Books, Cooking, ETWYRT, Recipe

Eat This While You Read That: Joe Monson


Joe assigned me a delightful task, with this book and meal. He didn’t send me a recipe, he suggested that I create an Adventurer’s Stew. You couldn’t possibly make a recipe for that. When you are out on a quest with your dragon… 

I should explain. Joe’s book to read with this meal is the anthology A Dragon and Her Girl. You should definitely pick it up to read while you make this meal. Not only are there 20 stories to enjoy, but it benefits LTUE (Life, the Universe, and Everything) which is one of the best writing symposiums out there. Anthologies are like a smorgasbord of stories, not a multi-course meal, because there is something for everyone and you can pick and choose your favorites, and they come all together rather than strung out neatly like beads on a string. Stew – or at any rate, this stew! – is a bunch of things put in a pot all together and simmered on the fire while you are busy doing other things, then enjoyed in the evening along with good company. You wouldn’t want to eat it too soon – like a group on a quest, it takes time to mesh and meld into the greatness it will become with time, heat, and, ah, pressure. 

What I wanted to do with this stew was to be playful, and imaginative, and not stick too closely to a formula. Just like the stories in the anthology. 

Adventurer’s Stew

More like guidelines than a recipe

You’ll want some meat. Me, I wanted this to be where I was playful, so I acquired some alligator andouille sausage. Closest thing to dragon meat I could get in the store. Markets these days! 

That wasn’t enough, so I had some nice fat brisket with plenty of smoky goodness (note- meat really shouldn’t be on fire. But if it is, put it out and cut off the black bits)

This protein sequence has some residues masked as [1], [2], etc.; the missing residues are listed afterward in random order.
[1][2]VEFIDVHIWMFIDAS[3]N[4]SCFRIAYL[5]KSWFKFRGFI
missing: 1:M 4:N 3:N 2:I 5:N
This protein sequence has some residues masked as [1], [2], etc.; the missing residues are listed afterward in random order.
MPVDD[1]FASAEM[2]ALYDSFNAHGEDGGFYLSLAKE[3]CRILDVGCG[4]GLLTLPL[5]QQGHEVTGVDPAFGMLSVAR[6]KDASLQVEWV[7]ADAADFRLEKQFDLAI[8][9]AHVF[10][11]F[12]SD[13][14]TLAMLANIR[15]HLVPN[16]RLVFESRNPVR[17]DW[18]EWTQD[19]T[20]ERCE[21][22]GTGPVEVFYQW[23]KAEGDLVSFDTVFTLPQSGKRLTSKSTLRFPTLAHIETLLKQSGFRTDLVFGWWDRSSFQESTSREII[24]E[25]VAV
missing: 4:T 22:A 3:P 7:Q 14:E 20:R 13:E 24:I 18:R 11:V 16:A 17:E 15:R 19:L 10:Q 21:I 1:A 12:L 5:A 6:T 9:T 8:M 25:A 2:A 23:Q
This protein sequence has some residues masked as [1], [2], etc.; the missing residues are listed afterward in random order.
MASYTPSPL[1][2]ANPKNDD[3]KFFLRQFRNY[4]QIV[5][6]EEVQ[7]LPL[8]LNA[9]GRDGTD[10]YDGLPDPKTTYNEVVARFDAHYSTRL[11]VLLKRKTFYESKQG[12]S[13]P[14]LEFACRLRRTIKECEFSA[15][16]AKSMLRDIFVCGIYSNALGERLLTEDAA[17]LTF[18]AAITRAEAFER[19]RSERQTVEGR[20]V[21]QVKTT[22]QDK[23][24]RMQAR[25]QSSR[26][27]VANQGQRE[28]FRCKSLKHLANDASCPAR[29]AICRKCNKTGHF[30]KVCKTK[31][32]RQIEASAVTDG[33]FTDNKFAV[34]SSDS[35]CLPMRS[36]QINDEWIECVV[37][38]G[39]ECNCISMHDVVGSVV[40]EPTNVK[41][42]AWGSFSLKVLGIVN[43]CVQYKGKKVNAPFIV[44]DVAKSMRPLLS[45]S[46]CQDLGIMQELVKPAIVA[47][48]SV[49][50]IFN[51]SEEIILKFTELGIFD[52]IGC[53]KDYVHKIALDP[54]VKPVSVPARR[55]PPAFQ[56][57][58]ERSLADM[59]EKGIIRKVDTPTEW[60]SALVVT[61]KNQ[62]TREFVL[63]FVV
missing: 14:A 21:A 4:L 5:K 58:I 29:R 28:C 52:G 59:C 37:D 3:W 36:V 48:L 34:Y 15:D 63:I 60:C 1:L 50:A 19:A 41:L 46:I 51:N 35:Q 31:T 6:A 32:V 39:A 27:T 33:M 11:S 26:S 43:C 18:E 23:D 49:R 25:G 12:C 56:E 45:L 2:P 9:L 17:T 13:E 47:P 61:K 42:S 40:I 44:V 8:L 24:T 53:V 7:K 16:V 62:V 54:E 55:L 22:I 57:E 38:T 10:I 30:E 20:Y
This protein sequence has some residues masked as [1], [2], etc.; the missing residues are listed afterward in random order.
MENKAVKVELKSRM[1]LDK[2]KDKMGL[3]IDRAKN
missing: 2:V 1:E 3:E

So you have about a pound and a half of meat. You’ll want more if you have a large adventure party, but for 4 who hadn’t been sword-fighting all day, this is a good start. 

Now for the filler. I cubed up: 

2 medium turnips (what farmer will miss just a few turnips from the edge of his field?) 

2 medium golden beets (when they said dragons hoarded gold, I don’t know what I was expecting, but not that)

1 lb piece (give or take) of Daikon 

1 and a bit of a large onion. 

Some mushrooms (look, don’t pick the pretty ones. Trust me on this. The dull brown ones near the old horseapples are right)

Garlic. Plenty of it. Don’t bother to chop it too small, either. 

Some grease. Bacon grease is fine, and don’t skimp – fighters need the calories! 

Handful of herbs (mine were thyme, oregano, and garlic chives.)

Filé powder (what? your cook doesn’t collect sassafras leaves and hang odd bundles of green from their horse until they look like an ambulatory bush, then grind ’em when they are dry and you no longer know what that was, but it’s tasty?)

A pint of lager (if no one in the party will sacrifice their beer, water or beef broth will do)

Grinding filé powder from dried sassafras leaves. This both adds a classic gumbo flavor, and thickens the broth.

In a pot – I happen to have the convenience of my kitchen, and an instantPot set on saute, then slow cooker – you’ll want to heat up the grease.